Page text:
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11. 3.

98 EN Official Journal of the European Communities C 76/57

Companies importing into the United Kingdom from within my constituency have experienced severe delays
when their shipments have not been checked at the first port of call and then further delayed, resulting often in
perishment for goods with a short life.

Answer given by Mr Fischler on behalf of the Commission

(25 June 1997)

As a general rule, according to Council Directive 90/675/EEC of 10 December 1990 laying down principles
governing the organization of veterinary checks on products entering the Community from third countries (1),
veterinary checks are carried out at the border inspection post situated at the point of entry into Community

However, Article 8(4) of the Directive states that by way of derogation for products entering one of the
Community territories via a port or airport, checks may be carried out in the port or airport of destination,
provided that this port or airport has a border inspection post and that the products are transported, as the case
may be, by sea or air. This possibility has been introduced in order to facilitate trade and cover the situation
whereby ships or aircraft only stop over in the first port or airport in the Community.

The Commission has not been made aware of any particular comments with regard to checks carried out at the
border inspection post at Heathrow airport.

(1) OJ L 373, 31.12.1990.

(98/C 76/140) WRITTEN QUESTION E-1832/97

by Jan Sonneveld (PPE) and Reimer Böge (PPE) to the Commission
(28 May 1997)

Subject: Canning of pigmeat from swine fever quarantine areas in the Netherlands

Because of the current swine fever problems in the Netherlands and the measures required as a result, financial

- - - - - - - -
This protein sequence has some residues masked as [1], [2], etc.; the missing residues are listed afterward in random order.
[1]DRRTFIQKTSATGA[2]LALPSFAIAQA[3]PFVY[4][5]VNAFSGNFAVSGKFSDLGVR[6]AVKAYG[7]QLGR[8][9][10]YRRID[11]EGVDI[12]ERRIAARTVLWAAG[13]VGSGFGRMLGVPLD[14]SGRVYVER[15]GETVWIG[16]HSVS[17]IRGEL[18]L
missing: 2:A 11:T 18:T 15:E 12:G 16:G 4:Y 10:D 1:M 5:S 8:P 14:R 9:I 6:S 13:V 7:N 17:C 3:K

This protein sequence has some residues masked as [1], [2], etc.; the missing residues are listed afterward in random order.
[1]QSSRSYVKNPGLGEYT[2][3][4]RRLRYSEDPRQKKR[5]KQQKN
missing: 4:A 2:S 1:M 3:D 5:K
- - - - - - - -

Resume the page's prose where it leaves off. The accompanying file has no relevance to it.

aid from the European Union is currently being used to buy up large numbers of pigs for destruction in the
quarantine areas.

There are three consequences:

− a considerable financial burden for the EU and the Netherlands,
− an increasing shortage of raw materials for the pigmeat processing industry,
− increasing social resistance to the waste of healthy pigmeat.

By canning this meat it will be possible to:

− save on the costs of buying up pigs,
− create alternative employment opportunities,
− prevent the waste of healthy pigmeat.

1. Does the Commission share the view that this meat satisfies all the conditions for human consumption?

2. Does the Commission agree with the advantages of canning as opposed to destruction, as set out above?

3. Is it true that the Commission has authorized the canning of meat from quarantine areas for Germany, but
not for the Netherlands?

4. If so, is the Commission prepared also to allow the Netherlands to can meat, and when?
C 76/58 EN Official Journal of the European Communities 11. 3. 98

Answer given by Mr Fischler on behalf of the Commission

(4 July 1997)

1. Pigs purchased under the exceptional market support scheme originated from pig holdings situated in areas
considered as classical swine fever risk areas. The areas have been established around classical swine fever